Author Topic: 72(t) withdrawal during FIRE  (Read 1004 times)

DoNorth

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72(t) withdrawal during FIRE
« on: November 30, 2018, 05:24:39 AM »
I have about 20 months left on an overseas employment contract.  I'm 40, married with two kids 9 and 7.

Our plan is to return to our home in the upper midwest after my job is done overseas.  I'm considering setting up a 72(t) withdrawal when we return and want some feedback on pros and cons.

I receive a military pension w/ VA disability.  By 2019, this will total $63,600/year (adjustable to inflation each year like SS) of which $20,500 is federally taxable income .  Our tax deferred accounts total around $500K.  Taxable investments around $100,000.  The 72(t) calculators tell me with a reasonable interest rate of 3.4%, I could withdraw about $22,000/year until 60 with an ending balance of $359,000.

If I do this, my monthly cash flow would look something like this:

$5300 military/VA pension = $63,600 annually
$1866 --IRA withdrawal = $22,392 annually
$350--dividends from taxable investments = $4200 annually
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$7516 cash flow/month or $90,192/year annually

Taxes would look something like this (I hope)

$20,500 federally taxable pension
$22,392 IRA 72t
$4200 dividends
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$47,092 taxable income
-$24,000 standard deduction
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23,092= $2309 in tax
$2309 in child tax credits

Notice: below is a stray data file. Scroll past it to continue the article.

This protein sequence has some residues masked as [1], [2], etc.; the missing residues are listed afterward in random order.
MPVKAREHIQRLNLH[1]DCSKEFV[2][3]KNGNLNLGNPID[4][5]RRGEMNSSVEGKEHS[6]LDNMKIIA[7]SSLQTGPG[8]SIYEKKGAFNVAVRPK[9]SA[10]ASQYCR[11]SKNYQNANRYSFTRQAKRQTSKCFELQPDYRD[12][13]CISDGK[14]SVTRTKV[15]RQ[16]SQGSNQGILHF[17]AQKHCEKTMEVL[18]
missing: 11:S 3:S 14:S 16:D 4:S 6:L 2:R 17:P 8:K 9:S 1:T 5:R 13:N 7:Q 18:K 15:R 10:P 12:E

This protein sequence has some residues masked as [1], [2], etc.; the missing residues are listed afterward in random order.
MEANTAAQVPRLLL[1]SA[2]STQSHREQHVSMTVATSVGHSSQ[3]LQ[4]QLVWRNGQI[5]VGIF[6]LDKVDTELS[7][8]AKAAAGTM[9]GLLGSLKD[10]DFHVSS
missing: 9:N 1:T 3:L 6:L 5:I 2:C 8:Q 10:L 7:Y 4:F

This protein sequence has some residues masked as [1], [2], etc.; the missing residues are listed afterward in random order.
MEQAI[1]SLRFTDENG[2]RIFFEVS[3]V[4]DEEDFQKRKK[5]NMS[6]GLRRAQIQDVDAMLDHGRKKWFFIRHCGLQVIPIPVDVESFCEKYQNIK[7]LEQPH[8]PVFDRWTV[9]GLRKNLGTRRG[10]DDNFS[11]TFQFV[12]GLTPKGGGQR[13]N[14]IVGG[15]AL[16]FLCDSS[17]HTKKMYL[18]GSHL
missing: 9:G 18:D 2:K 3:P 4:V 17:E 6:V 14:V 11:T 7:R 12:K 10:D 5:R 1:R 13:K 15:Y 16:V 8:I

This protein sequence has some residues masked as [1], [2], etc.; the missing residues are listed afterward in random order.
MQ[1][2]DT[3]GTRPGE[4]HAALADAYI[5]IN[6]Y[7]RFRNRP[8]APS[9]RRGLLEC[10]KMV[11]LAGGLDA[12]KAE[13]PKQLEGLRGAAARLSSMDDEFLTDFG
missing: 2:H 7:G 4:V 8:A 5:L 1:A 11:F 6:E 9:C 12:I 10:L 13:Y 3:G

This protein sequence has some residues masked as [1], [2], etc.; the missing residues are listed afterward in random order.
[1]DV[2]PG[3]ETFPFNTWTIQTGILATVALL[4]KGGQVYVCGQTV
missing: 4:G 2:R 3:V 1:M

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$0 federal tax owed

We're pretty frugal so in all likelihood, we won't spend $7500/month during most months, but we travel a fair bit and want the flexibility to spend more if we want.  I was looking at a Roth conversion ladder, but I don't see a real advantage over doing a 72(t) with my tax situation.  I suppose doing the Roth conversion would let me accumulate a much bigger tax free stash into my 60's, but I don't see much fun in that.  I do have some hesitations since the 72t isn't reversible and I definitely wouldn't start it in a bear market, but market conditions can change quickly as we all know.  What should I do with the excess cash flow?  Put it into 529 or back into taxable investments?



terran

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Re: 72(t) withdrawal during FIRE
« Reply #1 on: November 30, 2018, 06:04:07 AM »
The advantage of Roth conversions over 72t is that they're much more flexible (once you get past the 5 year waiting period that is, of course). With 72t you MUST withdraw exactly the right amount over the next 20 years or you'll owe penalties for all of the past withdrawals as if they weren't qualified under 72t. Not to say it's not a viable option, or even that it's not the best option for you, but personally I'd rather stick with Roth conversions if you think you can make your taxable account last 5 years to get it going. Maybe you can add a bit more over the next year to make it work?